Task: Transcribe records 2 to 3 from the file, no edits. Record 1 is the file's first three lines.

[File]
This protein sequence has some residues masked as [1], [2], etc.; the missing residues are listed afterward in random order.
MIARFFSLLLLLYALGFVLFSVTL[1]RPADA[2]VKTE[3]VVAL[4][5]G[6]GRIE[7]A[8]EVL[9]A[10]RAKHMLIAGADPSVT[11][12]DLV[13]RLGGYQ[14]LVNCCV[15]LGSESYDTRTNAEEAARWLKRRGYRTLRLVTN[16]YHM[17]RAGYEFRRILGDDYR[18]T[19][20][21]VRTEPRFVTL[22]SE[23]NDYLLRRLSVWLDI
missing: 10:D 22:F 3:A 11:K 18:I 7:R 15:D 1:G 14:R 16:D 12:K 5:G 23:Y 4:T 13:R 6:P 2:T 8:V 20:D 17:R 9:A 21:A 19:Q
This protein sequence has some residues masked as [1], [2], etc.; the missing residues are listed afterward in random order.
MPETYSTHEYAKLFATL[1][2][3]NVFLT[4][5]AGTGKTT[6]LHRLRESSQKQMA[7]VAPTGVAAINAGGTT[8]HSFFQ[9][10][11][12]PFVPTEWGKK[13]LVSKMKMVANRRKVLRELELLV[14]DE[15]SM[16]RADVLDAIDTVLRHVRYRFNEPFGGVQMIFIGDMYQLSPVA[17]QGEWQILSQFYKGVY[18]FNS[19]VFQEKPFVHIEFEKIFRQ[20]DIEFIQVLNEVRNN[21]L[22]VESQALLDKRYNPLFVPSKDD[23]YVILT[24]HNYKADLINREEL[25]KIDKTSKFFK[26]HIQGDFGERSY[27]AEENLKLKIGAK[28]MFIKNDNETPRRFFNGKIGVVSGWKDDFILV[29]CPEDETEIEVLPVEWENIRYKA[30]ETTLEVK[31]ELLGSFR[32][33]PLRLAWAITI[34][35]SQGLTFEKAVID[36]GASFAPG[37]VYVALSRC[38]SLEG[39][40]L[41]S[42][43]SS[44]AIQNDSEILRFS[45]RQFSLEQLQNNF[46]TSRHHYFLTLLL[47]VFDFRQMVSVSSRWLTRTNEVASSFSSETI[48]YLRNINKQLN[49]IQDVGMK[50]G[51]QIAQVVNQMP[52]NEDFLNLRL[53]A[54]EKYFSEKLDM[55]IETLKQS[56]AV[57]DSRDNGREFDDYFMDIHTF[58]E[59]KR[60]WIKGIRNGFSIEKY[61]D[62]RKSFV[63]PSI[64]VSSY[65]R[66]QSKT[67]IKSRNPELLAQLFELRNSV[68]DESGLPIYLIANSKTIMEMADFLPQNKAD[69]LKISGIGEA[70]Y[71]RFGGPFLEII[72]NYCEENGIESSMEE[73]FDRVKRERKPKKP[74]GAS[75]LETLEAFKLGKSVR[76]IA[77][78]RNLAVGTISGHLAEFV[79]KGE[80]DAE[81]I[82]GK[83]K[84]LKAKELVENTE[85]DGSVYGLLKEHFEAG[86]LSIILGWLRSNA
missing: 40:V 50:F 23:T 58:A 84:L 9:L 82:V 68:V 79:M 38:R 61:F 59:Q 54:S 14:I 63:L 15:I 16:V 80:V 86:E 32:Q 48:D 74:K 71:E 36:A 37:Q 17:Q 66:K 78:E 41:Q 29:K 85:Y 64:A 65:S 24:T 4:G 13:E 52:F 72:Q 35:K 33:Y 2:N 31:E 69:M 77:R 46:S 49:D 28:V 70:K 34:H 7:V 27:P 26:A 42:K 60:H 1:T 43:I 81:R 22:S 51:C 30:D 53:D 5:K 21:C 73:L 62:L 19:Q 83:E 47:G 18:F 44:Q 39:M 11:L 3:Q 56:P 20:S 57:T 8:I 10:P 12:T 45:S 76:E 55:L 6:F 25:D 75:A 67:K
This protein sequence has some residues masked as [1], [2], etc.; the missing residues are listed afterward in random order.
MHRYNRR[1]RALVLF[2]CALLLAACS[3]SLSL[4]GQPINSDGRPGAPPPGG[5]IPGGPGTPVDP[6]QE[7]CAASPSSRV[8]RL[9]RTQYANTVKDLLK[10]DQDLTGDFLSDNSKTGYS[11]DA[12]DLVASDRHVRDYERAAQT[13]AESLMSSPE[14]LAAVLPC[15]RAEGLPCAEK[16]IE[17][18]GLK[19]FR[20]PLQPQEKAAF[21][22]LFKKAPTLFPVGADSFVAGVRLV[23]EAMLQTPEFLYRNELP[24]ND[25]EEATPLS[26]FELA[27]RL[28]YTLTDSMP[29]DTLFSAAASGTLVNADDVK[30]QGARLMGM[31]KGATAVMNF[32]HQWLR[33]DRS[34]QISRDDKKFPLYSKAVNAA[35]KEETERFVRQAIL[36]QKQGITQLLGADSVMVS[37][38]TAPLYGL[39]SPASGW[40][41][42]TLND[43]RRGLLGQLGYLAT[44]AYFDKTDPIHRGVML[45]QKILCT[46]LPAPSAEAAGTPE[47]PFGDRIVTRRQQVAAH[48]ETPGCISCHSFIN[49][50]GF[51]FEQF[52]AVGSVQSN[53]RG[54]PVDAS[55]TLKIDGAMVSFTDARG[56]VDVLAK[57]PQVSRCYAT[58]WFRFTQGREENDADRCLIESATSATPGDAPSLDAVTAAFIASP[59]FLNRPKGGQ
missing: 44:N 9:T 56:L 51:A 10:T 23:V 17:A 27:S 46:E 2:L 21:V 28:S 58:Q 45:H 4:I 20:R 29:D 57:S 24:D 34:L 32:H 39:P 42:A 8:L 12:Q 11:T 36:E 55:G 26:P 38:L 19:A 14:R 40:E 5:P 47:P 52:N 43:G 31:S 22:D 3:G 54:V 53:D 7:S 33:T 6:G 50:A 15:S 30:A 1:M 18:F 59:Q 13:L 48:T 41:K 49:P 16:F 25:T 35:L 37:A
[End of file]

This protein sequence has some residues masked as [1], [2], etc.; the missing residues are listed afterward in random order.
MPETYSTHEYAKLFATL[1][2][3]NVFLT[4][5]AGTGKTT[6]LHRLRESSQKQMA[7]VAPTGVAAINAGGTT[8]HSFFQ[9][10][11][12]PFVPTEWGKK[13]LVSKMKMVANRRKVLRELELLV[14]DE[15]SM[16]RADVLDAIDTVLRHVRYRFNEPFGGVQMIFIGDMYQLSPVA[17]QGEWQILSQFYKGVY[18]FNS[19]VFQEKPFVHIEFEKIFRQ[20]DIEFIQVLNEVRNN[21]L[22]VESQALLDKRYNPLFVPSKDD[23]YVILT[24]HNYKADLINREEL[25]KIDKTSKFFK[26]HIQGDFGERSY[27]AEENLKLKIGAK[28]MFIKNDNETPRRFFNGKIGVVSGWKDDFILV[29]CPEDETEIEVLPVEWENIRYKA[30]ETTLEVK[31]ELLGSFR[32][33]PLRLAWAITI[34][35]SQGLTFEKAVID[36]GASFAPG[37]VYVALSRC[38]SLEG[39][40]L[41]S[42][43]SS[44]AIQNDSEILRFS[45]RQFSLEQLQNNF[46]TSRHHYFLTLLL[47]VFDFRQMVSVSSRWLTRTNEVASSFSSETI[48]YLRNINKQLN[49]IQDVGMK[50]G[51]QIAQVVNQMP[52]NEDFLNLRL[53]A[54]EKYFSEKLDM[55]IETLKQS[56]AV[57]DSRDNGREFDDYFMDIHTF[58]E[59]KR[60]WIKGIRNGFSIEKY[61]D[62]RKSFV[63]PSI[64]VSSY[65]R[66]QSKT[67]IKSRNPELLAQLFELRNSV[68]DESGLPIYLIANSKTIMEMADFLPQNKAD[69]LKISGIGEA[70]Y[71]RFGGPFLEII[72]NYCEENGIESSMEE[73]FDRVKRERKPKKP[74]GAS[75]LETLEAFKLGKSVR[76]IA[77][78]RNLAVGTISGHLAEFV[79]KGE[80]DAE[81]I[82]GK[83]K[84]LKAKELVENTE[85]DGSVYGLLKEHFEAG[86]LSIILGWLRSNA
missing: 40:V 50:F 23:T 58:A 84:L 9:L 82:V 68:V 79:M 38:R 61:F 59:Q 54:S 14:I 63:L 15:I 16:V 80:V 86:E 32:Q 48:D 74:K 71:E 36:A 37:Q 17:Q 66:K 78:E 41:Q 29:K 85:Y 64:A 65:S 24:T 4:G 13:E 52:F 72:Q 35:K 33:Y 2:N 31:E 69:M 77:R 46:S 49:D 28:V 70:K 34:H 7:V 27:P 26:A 42:K 60:H 1:T 43:I 81:R 22:S 51:C 30:D 53:D 5:K 21:C 73:L 62:L 19:Q 83:E 47:G 18:F 44:Q 39:M 11:L 3:Q 56:P 20:S 57:T 8:I 10:P 12:T 45:S 76:E 55:L 6:F 25:D 75:A 67:K
This protein sequence has some residues masked as [1], [2], etc.; the missing residues are listed afterward in random order.
MHRYNRR[1]RALVLF[2]CALLLAACS[3]SLSL[4]GQPINSDGRPGAPPPGG[5]IPGGPGTPVDP[6]QE[7]CAASPSSRV[8]RL[9]RTQYANTVKDLLK[10]DQDLTGDFLSDNSKTGYS[11]DA[12]DLVASDRHVRDYERAAQT[13]AESLMSSPE[14]LAAVLPC[15]RAEGLPCAEK[16]IE[17][18]GLK[19]FR[20]PLQPQEKAAF[21][22]LFKKAPTLFPVGADSFVAGVRLV[23]EAMLQTPEFLYRNELP[24]ND[25]EEATPLS[26]FELA[27]RL[28]YTLTDSMP[29]DTLFSAAASGTLVNADDVK[30]QGARLMGM[31]KGATAVMNF[32]HQWLR[33]DRS[34]QISRDDKKFPLYSKAVNAA[35]KEETERFVRQAIL[36]QKQGITQLLGADSVMVS[37][38]TAPLYGL[39]SPASGW[40][41][42]TLND[43]RRGLLGQLGYLAT[44]AYFDKTDPIHRGVML[45]QKILCT[46]LPAPSAEAAGTPE[47]PFGDRIVTRRQQVAAH[48]ETPGCISCHSFIN[49][50]GF[51]FEQF[52]AVGSVQSN[53]RG[54]PVDAS[55]TLKIDGAMVSFTDARG[56]VDVLAK[57]PQVSRCYAT[58]WFRFTQGREENDADRCLIESATSATPGDAPSLDAVTAAFIASP[59]FLNRPKGGQ
missing: 44:N 9:T 56:L 51:A 10:T 23:V 17:A 27:S 46:E 2:L 21:V 28:S 58:Q 45:H 4:I 20:R 29:D 57:S 24:D 34:L 32:H 39:P 42:A 8:L 12:Q 11:T 36:E 55:G 26:P 38:L 19:A 14:R 40:E 5:P 47:P 52:N 43:G 31:S 22:D 3:G 54:V 53:D 7:S 33:T 6:G 50:A 15:S 30:A 1:M 18:F 59:Q 13:L 48:T 41:K 49:P 16:F 25:T 35:L 37:A